On stage and off it, Apsilon has the habit of taking the time to talk to people genuinely. Struck by the way that his fans always sing his songs together alongside him, he has developed an urge to know just what it is that people are feeling when they come to his shows. “They’re really angry, they’re really frustrated, sometimes they’re really sad and they often just don’t know how to express those feelings or how to reach them.”
Anger is a large part of what Apsilon is about. But, it’s not youthful naivety, nor is it lashing out at the system just for the sake of it, either. Instead, just like everything he does, it seems to be part of a larger methodology. Apsilon believes that there are two ways to react to the mental barriers that are so evident among his generation, among his community, and among his friends and peers. “On the one hand, you can be cynical about the world, which I understand, but the other way is to be angry and vocal and active.”
Berlin-born, Moabit-made, and Turkish by descent, Apsilon, like so many others in Germany and all around the world, struggles to derive meaning in the concept of any kind of national identity. “A country is too big and ideologically loaded for someone to identify with it healthily. It’s not authentic to me to relate to the German or the Turkish flag, or the concept of the country. I have no real-life experience or relationship to that which I can feel, name, or hold.”
Generational minimization of social experience is one of the core themes of Gast. The EP aims for a feeling that is both intensely personal to Apsilon and, at the same time, widely dissociated. In many ways, it mirrors the kind of politics of the fans that arrive at his shows, the ones that are both incredibly riled up, sad, apathetic and jaded, all at the same time. To be a part of his generation is to struggle with a mixed bag of competing emotions. While that can be said of every generation that faces off against the values of the generation that came before, it always takes a new form.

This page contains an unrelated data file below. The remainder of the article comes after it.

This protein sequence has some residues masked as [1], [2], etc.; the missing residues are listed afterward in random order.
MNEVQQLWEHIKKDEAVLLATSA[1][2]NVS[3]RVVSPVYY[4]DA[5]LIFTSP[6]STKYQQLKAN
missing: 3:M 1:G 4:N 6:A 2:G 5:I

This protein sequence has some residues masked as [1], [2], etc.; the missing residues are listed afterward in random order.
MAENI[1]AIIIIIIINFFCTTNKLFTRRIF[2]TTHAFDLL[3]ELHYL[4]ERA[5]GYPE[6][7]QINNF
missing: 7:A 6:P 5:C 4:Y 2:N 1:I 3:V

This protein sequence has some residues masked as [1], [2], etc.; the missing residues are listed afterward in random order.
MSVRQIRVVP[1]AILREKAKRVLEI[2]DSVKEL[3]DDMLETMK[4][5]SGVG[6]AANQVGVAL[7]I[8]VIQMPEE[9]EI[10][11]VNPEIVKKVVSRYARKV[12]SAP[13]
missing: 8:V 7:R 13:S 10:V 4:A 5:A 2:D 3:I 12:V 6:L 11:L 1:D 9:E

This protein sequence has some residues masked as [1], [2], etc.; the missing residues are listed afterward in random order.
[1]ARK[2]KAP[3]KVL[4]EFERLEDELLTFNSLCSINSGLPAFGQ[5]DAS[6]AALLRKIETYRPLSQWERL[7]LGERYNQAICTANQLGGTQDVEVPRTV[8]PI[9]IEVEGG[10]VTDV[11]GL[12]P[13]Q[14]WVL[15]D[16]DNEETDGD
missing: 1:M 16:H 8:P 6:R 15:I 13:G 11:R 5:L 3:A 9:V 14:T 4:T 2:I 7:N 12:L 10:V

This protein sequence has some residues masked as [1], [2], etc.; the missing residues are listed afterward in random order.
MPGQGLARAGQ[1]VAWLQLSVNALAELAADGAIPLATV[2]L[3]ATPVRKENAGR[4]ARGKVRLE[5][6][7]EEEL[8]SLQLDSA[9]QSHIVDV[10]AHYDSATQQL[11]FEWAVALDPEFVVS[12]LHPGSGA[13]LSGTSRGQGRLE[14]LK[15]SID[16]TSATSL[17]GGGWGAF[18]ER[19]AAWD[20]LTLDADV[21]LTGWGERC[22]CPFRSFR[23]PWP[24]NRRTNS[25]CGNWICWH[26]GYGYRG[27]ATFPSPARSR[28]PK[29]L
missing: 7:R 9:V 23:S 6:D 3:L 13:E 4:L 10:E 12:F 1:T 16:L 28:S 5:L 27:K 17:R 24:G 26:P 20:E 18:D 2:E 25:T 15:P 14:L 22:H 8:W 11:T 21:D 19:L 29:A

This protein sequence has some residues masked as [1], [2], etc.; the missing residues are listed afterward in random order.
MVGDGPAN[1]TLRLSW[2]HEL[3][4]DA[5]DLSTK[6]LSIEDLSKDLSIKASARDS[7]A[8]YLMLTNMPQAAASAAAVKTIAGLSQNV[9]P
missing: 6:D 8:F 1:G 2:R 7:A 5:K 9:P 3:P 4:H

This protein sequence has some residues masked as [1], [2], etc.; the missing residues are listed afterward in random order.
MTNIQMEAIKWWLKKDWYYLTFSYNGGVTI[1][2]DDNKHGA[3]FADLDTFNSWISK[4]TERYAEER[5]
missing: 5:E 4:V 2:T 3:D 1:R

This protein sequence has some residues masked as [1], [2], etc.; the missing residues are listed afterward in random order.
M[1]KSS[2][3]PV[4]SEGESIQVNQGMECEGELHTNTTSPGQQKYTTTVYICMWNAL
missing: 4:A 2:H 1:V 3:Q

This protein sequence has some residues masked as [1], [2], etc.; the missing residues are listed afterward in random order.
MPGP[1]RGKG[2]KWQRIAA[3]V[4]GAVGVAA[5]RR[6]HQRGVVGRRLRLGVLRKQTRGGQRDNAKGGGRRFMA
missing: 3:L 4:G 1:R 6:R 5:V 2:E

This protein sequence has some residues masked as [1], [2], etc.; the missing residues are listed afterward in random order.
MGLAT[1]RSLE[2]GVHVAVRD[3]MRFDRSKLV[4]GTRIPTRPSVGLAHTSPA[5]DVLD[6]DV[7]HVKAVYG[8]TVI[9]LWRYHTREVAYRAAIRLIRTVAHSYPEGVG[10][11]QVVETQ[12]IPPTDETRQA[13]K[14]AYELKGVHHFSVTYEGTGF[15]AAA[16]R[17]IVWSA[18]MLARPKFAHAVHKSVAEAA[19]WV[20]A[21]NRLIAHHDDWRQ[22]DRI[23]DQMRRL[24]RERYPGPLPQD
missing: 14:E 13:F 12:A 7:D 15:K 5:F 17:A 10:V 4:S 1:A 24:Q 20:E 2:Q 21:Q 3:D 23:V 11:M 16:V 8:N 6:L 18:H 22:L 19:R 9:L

Living in a moment when broader concepts of national identity are surging in popularity may well be a part of that mental divide in Apsilon’s thinking. Tellingly, he feels that while the concept of the nation-state is too problematic, he has no such issues identifying with Moabit. For him, the outlines of his ‘hood’ are much more sharply drawn in his childhood, in his friendships, and in the artistic and social practices that have shaped him as a person. Compared to the flag-waving jingoism or cultural expectations that you may find in both Germany and Turkey at large, Moabit seems to feel authentic to him. It is a feeling that he doesn’t need others to share. It is enough for him to grasp at, enough for him to start shading the contours of his specific authenticity.